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15 replies to this topic

#1 scamsel

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Posted 03 June 2009 - 10:54 AM

hi, hope this is not too stupid of a question (i'm a noob).

sometimes the text that appears under a search result in google is text that i cannot find anywhere on the actual page when i click on the result. can anyone explain to me how that text appears in the search result then? is it some kind of meta tag info?

and how would you be able to control what appears under your pages search result? is it typically the first header on your webpage or what?

appreciate any help!

#2 Jill

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Posted 03 June 2009 - 11:38 AM

It's likely your DMOZ description.

You'll want to turn it off via the  noodp attribute[/hr]

#3 scamsel

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Posted 03 June 2009 - 12:07 PM

QUOTE(Jill @ Jun 3 2009, 12:38 PM) View Post
It's likely your DMOZ description.

You'll want to turn it off via the  noodp attribute[/hr]


ty for response! i don't know what dmoz is but i googled it and i think i understand now. so i guess my follow up question would be then once you turn off this attribute, how can you determine what text gets displayed with your website's result?

#4 Randy

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Posted 03 June 2009 - 12:37 PM

QUOTE
how can you determine what text gets displayed with your website's result?


The search engines decide. And it's dependent upon what keyword phrase is used when someone searches.

The Title should normally be whatever is in the <title> tag of the returned page.

The snippet below that can come from a number of places, including what's in the <meta description> tag on the page and the text copy in the page itself. The engines will try to match the snippet with the search phrase used by the searcher.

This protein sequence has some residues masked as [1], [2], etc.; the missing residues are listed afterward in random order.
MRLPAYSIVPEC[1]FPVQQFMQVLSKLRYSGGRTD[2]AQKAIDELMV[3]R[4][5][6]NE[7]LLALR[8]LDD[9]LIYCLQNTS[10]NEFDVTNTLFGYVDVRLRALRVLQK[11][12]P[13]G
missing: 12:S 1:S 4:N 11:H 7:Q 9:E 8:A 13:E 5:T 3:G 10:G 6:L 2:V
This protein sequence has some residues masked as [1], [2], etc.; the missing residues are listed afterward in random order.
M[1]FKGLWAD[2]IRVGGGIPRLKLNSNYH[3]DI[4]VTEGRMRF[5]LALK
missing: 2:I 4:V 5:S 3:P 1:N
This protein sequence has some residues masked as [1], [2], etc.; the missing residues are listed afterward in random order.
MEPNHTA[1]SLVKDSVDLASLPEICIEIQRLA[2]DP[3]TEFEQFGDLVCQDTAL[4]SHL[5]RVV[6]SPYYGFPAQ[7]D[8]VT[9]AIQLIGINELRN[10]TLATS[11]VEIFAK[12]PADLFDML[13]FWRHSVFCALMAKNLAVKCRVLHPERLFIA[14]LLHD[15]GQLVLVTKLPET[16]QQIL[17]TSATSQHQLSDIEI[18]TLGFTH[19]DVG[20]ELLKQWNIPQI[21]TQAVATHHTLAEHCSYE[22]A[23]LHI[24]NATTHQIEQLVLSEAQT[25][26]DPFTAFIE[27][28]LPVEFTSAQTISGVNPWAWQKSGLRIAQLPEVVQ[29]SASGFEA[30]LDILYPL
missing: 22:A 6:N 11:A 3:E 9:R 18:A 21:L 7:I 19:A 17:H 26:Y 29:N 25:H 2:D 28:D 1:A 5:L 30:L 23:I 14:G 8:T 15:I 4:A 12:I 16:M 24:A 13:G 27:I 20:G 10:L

So if the phrase being searched upon appears in the text of your <meta description> tag the engines will usually pull the snippet from at least part of that. If not, or if there's not enough text that's relevant to the search phrase in the meta description, they'll then attempt to pull sentences from the copy of the page.

While you cannot expressly control the snippet, you do have some control by how you use your keyword phrases in both the meta description and copy of the page.

#5 Jill

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Posted 03 June 2009 - 01:48 PM

Start with my meta description article.

#6 Andy_Seo

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Posted 03 June 2009 - 05:36 PM

As Jill/Randy say concentrate on creating a useful and insightful snippet as this will be returned, providing the keyword is included within the tag. You can also add:

CODE
<meta name="robots" content="noodp"/>


To the <head> element, which will stop Google using your, most probably outdated, DMOZ entry.

BTW - Does anyone have a preference on closing the META tag? I always see examples that don't use the trailing slash - which I know can have an impact on the Google snippet.

Edited by Andy_Seo, 03 June 2009 - 05:46 PM.


#7 Jill

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Posted 03 June 2009 - 05:44 PM

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I always see examples that don't use the trailing slash - which I know can have an impact on the Google snippet.


The correct way is to close it, but it shouldn't make a difference.

Are you sure that it was the lack of it that had an impact on the snippet? I'd be really surprised to see that and would love to see any examples you might have!

#8 Andy_Seo

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Posted 03 June 2009 - 05:46 PM

QUOTE(Jill @ Jun 3 2009, 11:44 PM) View Post
The correct way is to close it, but it shouldn't make a difference.